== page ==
Ask yourself why many developers need this path. The reason is that creating plugins for various web-browsers is a very expensive ordeal, with Firefox and Chrome having a completely different ecosystem. Moreover, in my opinion the plugin ecosystem is less secure than having good engineers take the localhost path (with challenge-response token authentication and origin hostname validation, obviously).
If for some reason that doesn't work for your app, the post also mention two secure alternatives: the native client can install a self-signed cert, or you can use a browser extension with the native messaging API. You touched on this too!
My point here is not the specific example solution -- there's lots of alternatives and yes it depends on the situation and browser support requirements. But NONE of them are a reason to allow requests from every origin.
2016 is in the 50s, and this claims that version <67 has single-digit usage share.
I think this is a myth, especially on desktop/laptop PCs - a few hundred bytes of entropy at system boot initialize the kernel CSPRNG, which can then generate countless gigabytes of cryptographic-quality randomness on demand.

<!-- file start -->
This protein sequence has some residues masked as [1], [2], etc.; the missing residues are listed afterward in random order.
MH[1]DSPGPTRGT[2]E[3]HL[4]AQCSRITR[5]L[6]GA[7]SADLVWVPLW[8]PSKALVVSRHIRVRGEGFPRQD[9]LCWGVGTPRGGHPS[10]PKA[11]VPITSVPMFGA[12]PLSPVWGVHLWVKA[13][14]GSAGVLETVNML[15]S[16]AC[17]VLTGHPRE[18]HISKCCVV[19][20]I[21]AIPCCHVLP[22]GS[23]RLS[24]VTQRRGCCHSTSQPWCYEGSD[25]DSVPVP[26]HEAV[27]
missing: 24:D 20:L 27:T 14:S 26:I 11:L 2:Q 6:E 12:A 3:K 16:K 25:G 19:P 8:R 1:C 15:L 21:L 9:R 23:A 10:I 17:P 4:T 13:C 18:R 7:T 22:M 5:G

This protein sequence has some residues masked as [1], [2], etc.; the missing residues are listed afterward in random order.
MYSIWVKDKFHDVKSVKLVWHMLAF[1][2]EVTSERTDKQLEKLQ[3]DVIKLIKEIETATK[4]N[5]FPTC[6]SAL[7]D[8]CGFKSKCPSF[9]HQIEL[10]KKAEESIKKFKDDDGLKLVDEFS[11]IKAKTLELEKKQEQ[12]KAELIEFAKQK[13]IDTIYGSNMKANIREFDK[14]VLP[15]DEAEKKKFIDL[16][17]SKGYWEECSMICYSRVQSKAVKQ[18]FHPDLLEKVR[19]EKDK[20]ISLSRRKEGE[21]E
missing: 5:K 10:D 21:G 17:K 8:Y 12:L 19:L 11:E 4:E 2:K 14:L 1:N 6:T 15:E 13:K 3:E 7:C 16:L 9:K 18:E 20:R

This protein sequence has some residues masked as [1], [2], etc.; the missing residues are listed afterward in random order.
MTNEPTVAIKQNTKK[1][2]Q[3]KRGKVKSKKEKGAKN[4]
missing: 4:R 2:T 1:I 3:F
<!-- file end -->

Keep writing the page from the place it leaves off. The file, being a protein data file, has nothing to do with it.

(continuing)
I thought about this problem and there are two workarounds. First workaround is to get agreement with major CA who would allow you to issue a valid certificates for users. So it's like user installs your software, generates private key and you generate signed certificate for that key on your server. I think that plex does that, but it's probably extremely hard and fragile scheme.
Second workaround would be to proxy traffic from your localhost server to your remote server. Remote server would present valid certificate for something like local.yourcompany.com and would decrypt traffic and translate it back to your localhost server. Same with response. So you're doing encryption with remote server and never leak your private key. I'm not sure if CA would be happy with that implementation, but technically I believe it's not a key compromise.
The second workaround I didn't think about. Do you mean we'd change the resolver to resolve 'local.yourcompany.com' to 127.0.0.1 on the local machine? That would work, but would introduce quite some extra latency and add some fragility.
That’s simply wrong. You have outdated information. Unless you don’t consider Firefox, Chrome, IE, and Edge to matter.
Safari still has an open issue I think. But that’s no surprise since Apple has demonstrated they’re suckitude at software security and development in general.
Oddely, the issue was updated today after months of inactivity. Maybe they became aware of their part of responsibility in what happened to Zoom?